Design Finalists Chosen for Biomedical Research Facility
Three architectural teams compete to design new Feinberg building
Visit Northwestern's Finding Tomorrow’s Cures site for plans, research prospects, supporters and coverage of the new research facility.
EVANSTON, Ill. --- Northwestern University has selected three teams of architects to compete in a design competition to create an inspired design for a new 21st-century biomedical research facility that will help make Chicago a global hub for research.
Construction of the new, state-of-the-art complex for Northwestern University Feinberg School of Medicine will create thousands of jobs, help find tomorrow’s cures and generate some $3.9 billion in economic activity in Chicago over the coming decade. The new research building will rise on the site of the original Prentice Women’s Hospital.
Selected and approved by Northwestern’s Board of Trustees, the three teams of finalists are:
- Perkins + Will, Chicago
- Goettsch Partners, Chicago, and Ballinger, Philadelphia
- Adrian Smith+Gordon Gill Architecture LLP, Chicago, and Payette, Boston
Mayor Rahm Emanuel welcomed the announcement, observing, “The new medical research facility being built by Northwestern will have a strong economic impact throughout Chicago, creating thousands of jobs.
“I’m pleased that Northwestern is working directly with the community to ensure that its new facility is well designed and integrates seamlessly into the fabric of the neighborhood and the surrounding community,” the mayor added.
Each of the teams has a Chicago architect playing an important role on the project. All the teams have distinguished designers, and Northwestern officials expect to see three outstanding designs at the end of the competition.
Northwestern President Morton Schapiro called the architectural competition “a critical step forward in Northwestern’s plans to enhance our biomedical research complex in Chicago and help achieve our goal of being one of the top academic medical research centers in the country.
“Construction of this new research building will bolster the University’s steady and significant progress on improving our infrastructure to do cutting-edge research, drawing the brightest talent to our campus and increasing the amount of research funding awarded to meet those goals,” he said.
Larry Booth, founder and principal/director of the Booth Hansen firm, Chicago, is serving as the local Chicago architect on the selection and design review team and participated in the interviews and selection of the three teams chosen.
Northwestern invited many of the world’s best architectural firms with substantial accomplishments in designing biomedical research or similar buildings to submit expressions of interest and statements of qualifications to Northwestern’s Facilities Management office.
“With this competition process, Northwestern is committed to the design and construction of a world-class, iconic building for the expansion of our Chicago medical research facilities,” said Ron Nayler, associate vice president for facilities management at Northwestern. “A similar process was used for selecting architects for new buildings for the Bienen School of Music and the School of Communication, now under construction, and the Kellogg School of Management, now in design, on the Evanston campus.”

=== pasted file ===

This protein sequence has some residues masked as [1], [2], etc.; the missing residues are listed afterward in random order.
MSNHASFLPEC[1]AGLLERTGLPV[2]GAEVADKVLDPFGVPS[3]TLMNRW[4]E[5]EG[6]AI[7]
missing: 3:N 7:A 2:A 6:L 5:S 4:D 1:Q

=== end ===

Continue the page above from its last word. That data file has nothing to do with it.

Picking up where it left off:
Following receipt of submitted materials, the University selected a number of firms to attend preliminary interviews. Based on interviews and review of responses to a Request for Qualifications, Northwestern selected the firms teamed up for the final stage of the competition.
Competitors now will be given programmatic information about the site, building size, phasing, components and other building needs to enable each firm to submit a preliminary schematic design to Northwestern. Required submissions for the competition will include a model and appropriate drawings, among other materials, and plans will be submitted to Northwestern senior management and the University’s Board of Trustees. Each firm will receive a substantial sum of money for its efforts.
Narrowing the group down to a winner will involve a great deal of input from various stakeholders. All of the models will be put on display for faculty, staff, students and members of the public to view. A process will be put in place to record reactions that will be given to the University.
The final selection will be made by Northwestern’s Board of Trustees. The selection of the winning design is expected to take place by late fall this year.
The geographical positioning of the new Feinberg School of Medicine facility near world-class partners -- industrial, commercial, entrepreneurial and academic -- provides rare opportunities for discovery.
The new building will allow the University to attract an additional $150 million a year in new medical research dollars, create 2,000 new full-time jobs and generate an additional $390 million a year in economic activity in Chicago. The new center will attract the world's best medical researchers and go a long way toward helping a world-class city find tomorrow’s cures.